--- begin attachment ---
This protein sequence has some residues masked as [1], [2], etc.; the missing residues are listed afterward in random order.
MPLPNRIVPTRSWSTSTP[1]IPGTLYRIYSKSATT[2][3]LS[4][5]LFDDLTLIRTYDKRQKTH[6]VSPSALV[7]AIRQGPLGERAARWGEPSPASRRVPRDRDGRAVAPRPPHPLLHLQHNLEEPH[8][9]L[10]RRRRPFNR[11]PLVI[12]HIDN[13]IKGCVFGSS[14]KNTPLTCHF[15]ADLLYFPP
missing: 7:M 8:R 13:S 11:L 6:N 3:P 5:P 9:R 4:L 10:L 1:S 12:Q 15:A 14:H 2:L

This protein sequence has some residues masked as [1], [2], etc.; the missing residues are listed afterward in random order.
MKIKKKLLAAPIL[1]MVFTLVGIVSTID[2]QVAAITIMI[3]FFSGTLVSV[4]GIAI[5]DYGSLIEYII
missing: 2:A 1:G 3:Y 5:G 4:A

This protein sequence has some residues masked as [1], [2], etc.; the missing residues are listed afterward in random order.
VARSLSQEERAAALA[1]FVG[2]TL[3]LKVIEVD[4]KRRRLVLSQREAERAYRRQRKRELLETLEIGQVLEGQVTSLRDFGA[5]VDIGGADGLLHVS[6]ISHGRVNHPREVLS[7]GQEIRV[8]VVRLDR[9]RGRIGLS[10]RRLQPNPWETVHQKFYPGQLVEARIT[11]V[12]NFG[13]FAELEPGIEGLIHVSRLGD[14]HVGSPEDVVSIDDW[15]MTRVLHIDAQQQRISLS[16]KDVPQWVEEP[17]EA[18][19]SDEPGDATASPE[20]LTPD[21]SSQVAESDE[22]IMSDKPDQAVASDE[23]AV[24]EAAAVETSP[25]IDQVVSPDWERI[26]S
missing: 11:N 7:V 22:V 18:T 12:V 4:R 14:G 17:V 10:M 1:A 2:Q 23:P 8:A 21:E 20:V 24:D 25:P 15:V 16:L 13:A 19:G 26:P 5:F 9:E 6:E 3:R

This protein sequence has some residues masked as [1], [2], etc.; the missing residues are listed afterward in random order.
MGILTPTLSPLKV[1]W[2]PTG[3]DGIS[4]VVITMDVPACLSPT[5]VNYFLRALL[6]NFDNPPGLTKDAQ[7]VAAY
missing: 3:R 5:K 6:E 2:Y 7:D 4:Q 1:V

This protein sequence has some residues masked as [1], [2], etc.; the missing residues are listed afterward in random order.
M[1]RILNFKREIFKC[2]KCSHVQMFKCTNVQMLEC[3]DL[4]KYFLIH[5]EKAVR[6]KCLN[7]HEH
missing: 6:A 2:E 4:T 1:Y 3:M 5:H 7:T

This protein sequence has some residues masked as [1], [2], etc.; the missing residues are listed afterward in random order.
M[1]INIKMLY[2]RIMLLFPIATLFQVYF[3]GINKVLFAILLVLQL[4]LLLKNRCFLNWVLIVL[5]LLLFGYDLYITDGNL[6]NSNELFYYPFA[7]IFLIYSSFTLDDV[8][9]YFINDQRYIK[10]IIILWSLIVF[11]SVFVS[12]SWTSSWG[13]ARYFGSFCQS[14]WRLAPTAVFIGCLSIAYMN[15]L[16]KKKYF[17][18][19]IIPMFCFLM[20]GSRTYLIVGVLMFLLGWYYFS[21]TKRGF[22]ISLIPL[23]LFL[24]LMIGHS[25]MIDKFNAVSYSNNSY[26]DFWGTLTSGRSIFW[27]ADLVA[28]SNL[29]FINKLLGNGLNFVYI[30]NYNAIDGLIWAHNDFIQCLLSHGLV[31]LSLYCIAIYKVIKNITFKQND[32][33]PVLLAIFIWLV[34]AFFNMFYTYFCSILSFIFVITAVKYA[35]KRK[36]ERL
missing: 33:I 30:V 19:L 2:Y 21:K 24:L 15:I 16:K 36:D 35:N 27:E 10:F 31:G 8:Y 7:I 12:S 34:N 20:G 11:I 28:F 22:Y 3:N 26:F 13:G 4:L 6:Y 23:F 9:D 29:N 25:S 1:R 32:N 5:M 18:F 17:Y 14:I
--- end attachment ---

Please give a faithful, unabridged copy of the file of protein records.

This protein sequence has some residues masked as [1], [2], etc.; the missing residues are listed afterward in random order.
MPLPNRIVPTRSWSTSTP[1]IPGTLYRIYSKSATT[2][3]LS[4][5]LFDDLTLIRTYDKRQKTH[6]VSPSALV[7]AIRQGPLGERAARWGEPSPASRRVPRDRDGRAVAPRPPHPLLHLQHNLEEPH[8][9]L[10]RRRRPFNR[11]PLVI[12]HIDN[13]IKGCVFGSS[14]KNTPLTCHF[15]ADLLYFPP
missing: 7:M 8:R 13:S 11:L 6:N 3:P 5:P 9:R 4:L 10:L 1:S 12:Q 15:A 14:H 2:L

This protein sequence has some residues masked as [1], [2], etc.; the missing residues are listed afterward in random order.
MKIKKKLLAAPIL[1]MVFTLVGIVSTID[2]QVAAITIMI[3]FFSGTLVSV[4]GIAI[5]DYGSLIEYII
missing: 2:A 1:G 3:Y 5:G 4:A

This protein sequence has some residues masked as [1], [2], etc.; the missing residues are listed afterward in random order.
VARSLSQEERAAALA[1]FVG[2]TL[3]LKVIEVD[4]KRRRLVLSQREAERAYRRQRKRELLETLEIGQVLEGQVTSLRDFGA[5]VDIGGADGLLHVS[6]ISHGRVNHPREVLS[7]GQEIRV[8]VVRLDR[9]RGRIGLS[10]RRLQPNPWETVHQKFYPGQLVEARIT[11]V[12]NFG[13]FAELEPGIEGLIHVSRLGD[14]HVGSPEDVVSIDDW[15]MTRVLHIDAQQQRISLS[16]KDVPQWVEEP[17]EA[18][19]SDEPGDATASPE[20]LTPD[21]SSQVAESDE[22]IMSDKPDQAVASDE[23]AV[24]EAAAVETSP[25]IDQVVSPDWERI[26]S
missing: 11:N 7:V 22:V 18:T 12:V 4:R 14:G 17:V 10:M 1:A 2:Q 23:P 8:A 21:E 20:V 24:D 25:P 15:V 16:L 13:A 19:G 26:P 5:F 9:E 6:E 3:R

This protein sequence has some residues masked as [1], [2], etc.; the missing residues are listed afterward in random order.
MGILTPTLSPLKV[1]W[2]PTG[3]DGIS[4]VVITMDVPACLSPT[5]VNYFLRALL[6]NFDNPPGLTKDAQ[7]VAAY
missing: 3:R 5:K 6:E 2:Y 7:D 4:Q 1:V

This protein sequence has some residues masked as [1], [2], etc.; the missing residues are listed afterward in random order.
M[1]RILNFKREIFKC[2]KCSHVQMFKCTNVQMLEC[3]DL[4]KYFLIH[5]EKAVR[6]KCLN[7]HEH
missing: 6:A 2:E 4:T 1:Y 3:M 5:H 7:T

This protein sequence has some residues masked as [1], [2], etc.; the missing residues are listed afterward in random order.
M[1]INIKMLY[2]RIMLLFPIATLFQVYF[3]GINKVLFAILLVLQL[4]LLLKNRCFLNWVLIVL[5]LLLFGYDLYITDGNL[6]NSNELFYYPFA[7]IFLIYSSFTLDDV[8][9]YFINDQRYIK[10]IIILWSLIVF[11]SVFVS[12]SWTSSWG[13]ARYFGSFCQS[14]WRLAPTAVFIGCLSIAYMN[15]L[16]KKKYF[17][18][19]IIPMFCFLM[20]GSRTYLIVGVLMFLLGWYYFS[21]TKRGF[22]ISLIPL[23]LFL[24]LMIGHS[25]MIDKFNAVSYSNNSY[26]DFWGTLTSGRSIFW[27]ADLVA[28]SNL[29]FINKLLGNGLNFVYI[30]NYNAIDGLIWAHNDFIQCLLSHGLV[31]LSLYCIAIYKVIKNITFKQND[32][33]PVLLAIFIWLV[34]AFFNMFYTYFCSILSFIFVITAVKYA[35]KRK[36]ERL
missing: 33:I 30:V 19:L 2:Y 21:K 24:L 15:I 16:K 36:D 35:N 27:E 10:F 31:G 8:Y 7:I 12:S 34:N 20:G 11:I 28:F 22:Y 3:N 26:F 13:G 4:L 6:Y 23:F 9:D 29:N 25:S 1:R 32:N 5:M 18:F 17:Y 14:I